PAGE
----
Ken Arrow: The Greatest

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Ken Arrow passed away at the age of 95 yesterday.

There will be many who write about his many achievements. Ken won the Nobel prize in 1972 (shared with John Hicks) and was and still is the youngest person to ever win that award. This is all the more amazing since he got a late start — interrupted by the war and really only started to publish in economics two decades earlier. In that time, he could have won several Nobel prizes. Uncontroversially, for social choice theory, general equilibrium theory, contributions to finance, the founding of health economics and then maybe a little more controversially for founding the economic approach to innovation, dynamic public goods theory, the economics of information, and organizational economics. And even there someone, somewhere is going to say I left something out. His was a remarkable run. One of the great minds of the Twentieth Century who moved economic science forward decades in a single stroke.

But let me drift back to some things more personal. I went to do my PhD in Stanford because Ken was there. His Limits of Organization had taught me that economics could be interesting and convinced me to devote my life to it. He was once of my advisors for my PhD.

By the time I arrived in 1990, Ken had (supposedly) retired but he continued to teach and would come in every day and sit in the foyer of the economics building and read his mail. He had to do it there because his office was a complete mess. There was a large table with a stack of papers half a foot high all over it. Occasionally, I would make fun of him as he sat in a corner for fear of toppling the structures over. I would reach deep in the pile and pull out something. It was usually some correspondence from some far flung place. He had so many fans. He just hadn’t quite been able to get around to replying to them.

Was he as smart as people say? Absolutely. I only knew him in the last quarter century of his life. He would regularly come to seminars. Fall asleep. Then wake up and ask such a perceptive question that the speaker — who knew he had been asleep — didn’t understand why they had bothered to give the talk up to that point. I once gave a seminar in front of a sleeping Ken Arrow. It is an experience, that’s for sure.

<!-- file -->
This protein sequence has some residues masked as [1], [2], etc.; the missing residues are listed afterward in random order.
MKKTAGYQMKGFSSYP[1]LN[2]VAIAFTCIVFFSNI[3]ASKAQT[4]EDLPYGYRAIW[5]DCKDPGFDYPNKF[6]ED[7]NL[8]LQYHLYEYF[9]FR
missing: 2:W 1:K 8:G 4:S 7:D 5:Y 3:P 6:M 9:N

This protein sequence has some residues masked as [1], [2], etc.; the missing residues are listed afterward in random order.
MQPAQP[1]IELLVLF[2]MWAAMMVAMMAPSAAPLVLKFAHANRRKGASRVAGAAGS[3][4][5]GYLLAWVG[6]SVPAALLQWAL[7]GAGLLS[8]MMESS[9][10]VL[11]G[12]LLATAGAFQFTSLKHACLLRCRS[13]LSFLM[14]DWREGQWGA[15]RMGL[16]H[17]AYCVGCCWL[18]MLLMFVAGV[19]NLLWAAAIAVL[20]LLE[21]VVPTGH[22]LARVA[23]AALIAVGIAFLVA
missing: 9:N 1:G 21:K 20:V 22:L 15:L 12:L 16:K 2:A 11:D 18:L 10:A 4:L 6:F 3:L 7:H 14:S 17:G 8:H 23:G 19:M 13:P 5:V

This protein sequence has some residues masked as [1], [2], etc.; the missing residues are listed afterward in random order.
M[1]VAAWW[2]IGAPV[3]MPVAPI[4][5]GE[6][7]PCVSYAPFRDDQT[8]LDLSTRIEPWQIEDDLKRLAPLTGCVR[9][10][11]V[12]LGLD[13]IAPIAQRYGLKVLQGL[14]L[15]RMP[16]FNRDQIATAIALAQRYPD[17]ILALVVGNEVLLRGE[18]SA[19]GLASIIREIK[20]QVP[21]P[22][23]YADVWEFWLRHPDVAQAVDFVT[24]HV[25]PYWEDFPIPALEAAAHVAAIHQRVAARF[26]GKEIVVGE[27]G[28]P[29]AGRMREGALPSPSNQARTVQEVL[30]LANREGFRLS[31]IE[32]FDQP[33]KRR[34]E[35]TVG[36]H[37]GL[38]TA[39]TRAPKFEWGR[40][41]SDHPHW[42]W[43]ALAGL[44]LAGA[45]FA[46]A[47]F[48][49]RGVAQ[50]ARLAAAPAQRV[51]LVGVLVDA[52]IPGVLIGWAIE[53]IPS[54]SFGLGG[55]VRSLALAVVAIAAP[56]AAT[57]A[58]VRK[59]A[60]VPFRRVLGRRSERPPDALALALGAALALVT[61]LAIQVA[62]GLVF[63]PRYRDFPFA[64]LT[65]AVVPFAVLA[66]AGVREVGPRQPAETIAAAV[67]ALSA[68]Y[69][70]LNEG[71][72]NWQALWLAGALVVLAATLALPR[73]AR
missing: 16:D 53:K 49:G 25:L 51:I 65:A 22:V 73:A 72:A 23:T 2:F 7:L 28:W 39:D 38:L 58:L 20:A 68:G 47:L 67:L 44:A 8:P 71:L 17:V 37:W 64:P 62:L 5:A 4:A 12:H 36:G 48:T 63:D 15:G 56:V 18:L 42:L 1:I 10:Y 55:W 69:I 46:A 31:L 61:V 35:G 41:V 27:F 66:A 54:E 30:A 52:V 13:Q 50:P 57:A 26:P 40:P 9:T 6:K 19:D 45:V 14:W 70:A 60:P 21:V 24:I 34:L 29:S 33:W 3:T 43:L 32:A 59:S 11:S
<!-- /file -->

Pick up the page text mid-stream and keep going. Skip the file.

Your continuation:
Even then other faculty at Stanford would lament that he was not the person he used to be. It used to be even better. I have trouble imagining it. When he spoke he would think so fast that his mouth had trouble keeping up and drool would fall all over the place as the physical aligned itself with the mental. I would come away from meetings exhausted. Trying to capture and recall the torrent that had been thrown at me.

One of Ken’s most endearing qualities — to me at least — was he was an insatiable gossip. For all his towering intellect, he was attracted to what many will consider to be the gutter. Someone once put out a set of baseball cards with economists on them. I told him I had secured an “Arrow.” Ken said that he initially thought it was a bit silly. Then the person promoting it showed him a sample and it had Gerard Debreu. Debreu was extremely straight laced so Ken told me if Gerard was doing it, he wasn’t going to miss out. Then he proceeded to tell me various sordid details about his co-author’s exploits. He didn’t seem so straight laced to me after that.

During the 1990s, Ken was glued to the Clinton scandals and testimony. Not the Whitewater stuff. The sex stuff. More recently, he was a huge fan on the Daily Show. Whenever we met, we would usually recount our favourite episodes of the last few months much to the amazing of some poor, unsuspecting graduate students sitting near us at the lunch table. I can only imagine what he thought of the current president. Alas, that is something that I won’t get to find out.

With all of his achievements, Ken was as down to earth as they come. He was humble but at the same time more than willing to talk about how he came up with ideas and did not pretend he was anything but the smartest person in the room. It is a combination that I am finding it hard to explain but it was true. Moreover, he would not shy away from telling people why they were off base and challenge anyone’s preconceived ideas. It was hard to be anything but intimidating but when you knew him, you never came away ever feeling belittled even if he had demonstrated you were clearly wrong. A rare set of gifts. I suspect we will never see the like of it again.

If he and I had talked about it, Ken would surely have wondered why I was writing this tribute to him on his passing right at this moment. Surely, he would have said, I should have had it ready to go for years. He was like that. A clear economic rationalist who saw the continual humour in it all. I will miss him greatly.

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